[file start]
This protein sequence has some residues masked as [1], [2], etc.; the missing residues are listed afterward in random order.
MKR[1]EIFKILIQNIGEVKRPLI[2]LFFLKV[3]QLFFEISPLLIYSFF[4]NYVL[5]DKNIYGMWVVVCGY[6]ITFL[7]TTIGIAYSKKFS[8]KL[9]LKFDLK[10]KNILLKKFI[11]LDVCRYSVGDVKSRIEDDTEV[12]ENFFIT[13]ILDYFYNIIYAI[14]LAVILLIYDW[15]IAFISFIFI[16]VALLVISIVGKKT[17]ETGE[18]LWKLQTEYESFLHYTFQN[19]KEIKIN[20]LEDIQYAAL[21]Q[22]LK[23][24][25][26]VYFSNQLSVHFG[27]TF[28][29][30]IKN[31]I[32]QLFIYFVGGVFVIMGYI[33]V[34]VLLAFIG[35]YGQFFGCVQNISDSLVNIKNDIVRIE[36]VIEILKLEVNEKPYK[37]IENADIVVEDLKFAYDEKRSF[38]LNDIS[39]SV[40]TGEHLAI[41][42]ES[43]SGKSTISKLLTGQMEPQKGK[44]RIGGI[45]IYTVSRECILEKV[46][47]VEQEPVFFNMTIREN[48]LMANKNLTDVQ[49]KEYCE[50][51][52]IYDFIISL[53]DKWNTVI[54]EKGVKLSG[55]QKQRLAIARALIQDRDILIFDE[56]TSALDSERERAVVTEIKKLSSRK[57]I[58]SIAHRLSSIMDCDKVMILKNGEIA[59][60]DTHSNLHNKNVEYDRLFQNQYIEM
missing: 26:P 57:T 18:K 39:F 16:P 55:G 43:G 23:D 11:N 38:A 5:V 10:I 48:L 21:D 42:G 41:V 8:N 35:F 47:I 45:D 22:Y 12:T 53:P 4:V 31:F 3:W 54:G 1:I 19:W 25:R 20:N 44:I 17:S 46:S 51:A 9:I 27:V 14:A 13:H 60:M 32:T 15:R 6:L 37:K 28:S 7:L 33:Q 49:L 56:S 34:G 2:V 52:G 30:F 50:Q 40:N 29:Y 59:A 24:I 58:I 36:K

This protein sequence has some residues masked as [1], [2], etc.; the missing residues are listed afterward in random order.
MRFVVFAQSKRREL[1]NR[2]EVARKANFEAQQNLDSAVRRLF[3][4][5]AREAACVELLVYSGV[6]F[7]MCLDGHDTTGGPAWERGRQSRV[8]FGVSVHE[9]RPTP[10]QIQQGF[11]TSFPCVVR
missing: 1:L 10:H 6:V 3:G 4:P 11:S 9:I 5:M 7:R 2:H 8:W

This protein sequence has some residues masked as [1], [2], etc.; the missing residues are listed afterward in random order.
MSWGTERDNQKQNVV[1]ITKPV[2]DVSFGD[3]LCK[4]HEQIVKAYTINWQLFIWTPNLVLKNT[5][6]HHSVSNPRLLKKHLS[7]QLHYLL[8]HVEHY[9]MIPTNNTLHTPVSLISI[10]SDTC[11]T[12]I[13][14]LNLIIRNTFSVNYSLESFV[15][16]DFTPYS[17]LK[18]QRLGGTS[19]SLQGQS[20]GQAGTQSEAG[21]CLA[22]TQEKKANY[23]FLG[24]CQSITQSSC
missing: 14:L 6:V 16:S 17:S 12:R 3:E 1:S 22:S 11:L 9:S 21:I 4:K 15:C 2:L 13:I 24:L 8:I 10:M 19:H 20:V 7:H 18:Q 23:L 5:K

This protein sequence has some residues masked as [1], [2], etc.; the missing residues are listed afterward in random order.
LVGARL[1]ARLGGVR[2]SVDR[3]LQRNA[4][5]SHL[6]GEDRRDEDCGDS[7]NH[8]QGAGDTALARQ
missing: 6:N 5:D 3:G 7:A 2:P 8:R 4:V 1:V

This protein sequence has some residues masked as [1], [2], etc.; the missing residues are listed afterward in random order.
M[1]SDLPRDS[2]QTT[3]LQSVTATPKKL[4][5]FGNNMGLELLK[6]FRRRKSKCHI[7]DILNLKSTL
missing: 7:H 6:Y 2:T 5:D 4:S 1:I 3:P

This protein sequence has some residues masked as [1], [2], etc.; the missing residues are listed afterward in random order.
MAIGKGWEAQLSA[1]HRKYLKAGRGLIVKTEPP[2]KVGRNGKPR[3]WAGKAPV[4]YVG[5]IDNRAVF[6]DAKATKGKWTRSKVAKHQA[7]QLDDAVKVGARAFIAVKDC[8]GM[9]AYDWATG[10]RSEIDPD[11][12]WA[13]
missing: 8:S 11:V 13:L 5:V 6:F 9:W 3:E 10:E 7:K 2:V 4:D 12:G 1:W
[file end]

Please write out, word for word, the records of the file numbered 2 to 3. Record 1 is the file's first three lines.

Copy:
This protein sequence has some residues masked as [1], [2], etc.; the missing residues are listed afterward in random order.
MRFVVFAQSKRREL[1]NR[2]EVARKANFEAQQNLDSAVRRLF[3][4][5]AREAACVELLVYSGV[6]F[7]MCLDGHDTTGGPAWERGRQSRV[8]FGVSVHE[9]RPTP[10]QIQQGF[11]TSFPCVVR
missing: 1:L 10:H 6:V 3:G 4:P 11:S 9:I 5:M 7:R 2:H 8:W

This protein sequence has some residues masked as [1], [2], etc.; the missing residues are listed afterward in random order.
MSWGTERDNQKQNVV[1]ITKPV[2]DVSFGD[3]LCK[4]HEQIVKAYTINWQLFIWTPNLVLKNT[5][6]HHSVSNPRLLKKHLS[7]QLHYLL[8]HVEHY[9]MIPTNNTLHTPVSLISI[10]SDTC[11]T[12]I[13][14]LNLIIRNTFSVNYSLESFV[15][16]DFTPYS[17]LK[18]QRLGGTS[19]SLQGQS[20]GQAGTQSEAG[21]CLA[22]TQEKKANY[23]FLG[24]CQSITQSSC
missing: 14:L 6:V 16:S 17:S 12:R 3:E 1:S 22:S 11:L 9:S 21:I 4:K 15:C 2:L 13:I 24:L 8:I 10:M 19:H 20:V 7:H 18:Q 23:L 5:K